The many voices and family histories of the book relate how the Chief at the time, Bertie Wapachee and later Chief George Wapachee with Lawrence Jimiken who worked to include the right to a permanent community of their own for the Nemaska Eenouch in the 1975 James Bay and Northern Québec Agreement (JBNQA) for the hydroelectric development of rivers leading to James Bay that had been announced by Québec Premier Robert Bourassa in 1972. The JBNQA was Canada’s first land claim settlement and allocated a mere 1% of a region the size of Florida — only the land, not the waterbodies, surrounding the settlements — to Eeyou control and a further 5% to joint management for hunting. An initial injunction in favour of the Eenouch was overturned by Québec Court of Appeal. ‘The leverage of the Cree was further weakened by the refusal of the Supreme Court of Canada to hear their case’ to overturn the judgment (390).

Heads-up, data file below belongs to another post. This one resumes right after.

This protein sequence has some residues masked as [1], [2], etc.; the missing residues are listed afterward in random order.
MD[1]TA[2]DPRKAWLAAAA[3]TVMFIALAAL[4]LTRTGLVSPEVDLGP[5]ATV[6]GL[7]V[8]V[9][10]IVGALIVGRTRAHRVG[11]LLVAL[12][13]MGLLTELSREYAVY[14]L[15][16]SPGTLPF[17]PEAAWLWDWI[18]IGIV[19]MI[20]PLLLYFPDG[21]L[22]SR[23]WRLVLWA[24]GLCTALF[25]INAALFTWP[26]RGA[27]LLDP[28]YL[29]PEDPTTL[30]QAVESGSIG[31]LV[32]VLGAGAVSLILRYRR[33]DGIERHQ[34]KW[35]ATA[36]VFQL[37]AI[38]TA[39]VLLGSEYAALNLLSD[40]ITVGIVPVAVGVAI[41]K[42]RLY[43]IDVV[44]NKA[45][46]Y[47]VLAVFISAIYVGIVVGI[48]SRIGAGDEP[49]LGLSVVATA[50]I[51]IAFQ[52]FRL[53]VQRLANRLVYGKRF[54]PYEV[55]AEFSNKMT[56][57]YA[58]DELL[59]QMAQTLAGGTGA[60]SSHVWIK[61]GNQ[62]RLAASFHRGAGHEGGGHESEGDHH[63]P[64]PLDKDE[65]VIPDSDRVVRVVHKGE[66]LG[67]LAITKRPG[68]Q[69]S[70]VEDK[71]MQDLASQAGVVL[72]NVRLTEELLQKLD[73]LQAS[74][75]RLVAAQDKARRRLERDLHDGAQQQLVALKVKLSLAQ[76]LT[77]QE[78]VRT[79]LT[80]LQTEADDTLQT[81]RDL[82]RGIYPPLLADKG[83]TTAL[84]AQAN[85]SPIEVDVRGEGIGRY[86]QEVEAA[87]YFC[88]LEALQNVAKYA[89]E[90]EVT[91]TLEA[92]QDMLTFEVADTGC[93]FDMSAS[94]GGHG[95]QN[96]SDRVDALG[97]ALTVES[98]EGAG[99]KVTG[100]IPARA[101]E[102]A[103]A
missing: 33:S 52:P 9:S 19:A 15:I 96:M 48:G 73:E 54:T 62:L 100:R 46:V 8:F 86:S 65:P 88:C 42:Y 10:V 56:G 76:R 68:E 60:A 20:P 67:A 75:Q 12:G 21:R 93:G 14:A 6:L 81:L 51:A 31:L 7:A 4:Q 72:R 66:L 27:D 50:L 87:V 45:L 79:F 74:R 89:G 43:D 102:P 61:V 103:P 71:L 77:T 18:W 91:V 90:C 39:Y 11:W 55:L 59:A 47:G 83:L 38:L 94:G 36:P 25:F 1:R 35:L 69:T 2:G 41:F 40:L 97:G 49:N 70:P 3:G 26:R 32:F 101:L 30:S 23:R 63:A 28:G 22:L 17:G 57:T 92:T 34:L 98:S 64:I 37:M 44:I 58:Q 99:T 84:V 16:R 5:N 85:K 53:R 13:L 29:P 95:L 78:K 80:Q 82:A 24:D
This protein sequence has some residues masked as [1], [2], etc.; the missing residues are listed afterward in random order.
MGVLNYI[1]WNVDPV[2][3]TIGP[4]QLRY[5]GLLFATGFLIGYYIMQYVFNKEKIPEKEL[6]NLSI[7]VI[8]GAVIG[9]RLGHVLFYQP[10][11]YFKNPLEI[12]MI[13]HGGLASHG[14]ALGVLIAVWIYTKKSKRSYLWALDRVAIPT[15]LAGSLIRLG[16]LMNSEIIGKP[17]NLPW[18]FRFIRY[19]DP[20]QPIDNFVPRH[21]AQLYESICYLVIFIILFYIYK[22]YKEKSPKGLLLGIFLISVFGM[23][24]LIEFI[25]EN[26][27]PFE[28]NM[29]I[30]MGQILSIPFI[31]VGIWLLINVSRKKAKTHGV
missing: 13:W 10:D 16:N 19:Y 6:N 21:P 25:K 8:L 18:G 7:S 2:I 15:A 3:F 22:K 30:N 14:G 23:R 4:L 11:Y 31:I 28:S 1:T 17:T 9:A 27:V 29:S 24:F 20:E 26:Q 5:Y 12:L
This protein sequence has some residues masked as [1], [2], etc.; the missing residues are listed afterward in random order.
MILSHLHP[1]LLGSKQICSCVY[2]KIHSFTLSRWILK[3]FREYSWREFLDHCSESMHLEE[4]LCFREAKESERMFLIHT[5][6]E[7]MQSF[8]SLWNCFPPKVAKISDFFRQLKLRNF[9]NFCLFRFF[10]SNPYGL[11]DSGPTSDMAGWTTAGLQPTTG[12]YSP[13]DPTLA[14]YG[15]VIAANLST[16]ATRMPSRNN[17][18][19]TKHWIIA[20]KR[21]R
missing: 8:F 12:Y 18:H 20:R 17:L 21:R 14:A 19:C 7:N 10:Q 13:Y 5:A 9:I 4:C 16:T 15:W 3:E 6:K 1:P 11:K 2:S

Part 1 Uprooted: Before the expropriation of Old Nemaska, before the flooding of trap lines and traditional hunting territories to create reservoirs for the hydrodams, and before the redirection of rivers that obliterated the fishing people relied upon to survive, settlements were seasonal gathering places for families of hunters who resupplied there and dispersed to assigned hunting and trapping areas over the winter. Old Nemaska sat midway between the mouth of the Rupert at Waskaganish where Hudson’s Bay ships would arrive and Mistissini, the larger centre inland to the southeast, that has become a health care hub for the far-flung region. Each spring, young Eenouch men joined the Mistissini Brigades of freighter canoes would move furs from the interior and supplies upriver in a 350-year partnership with the Hudson’s Bay Co. (HBC). There was no other contact with the rest of the world other than Catholic priests. People worked hard at subsistence hunting and trapping, without any sort of welfare. There were no roads or railways, only a few who had been to residential schools were familiar with English or French, government, industry or development.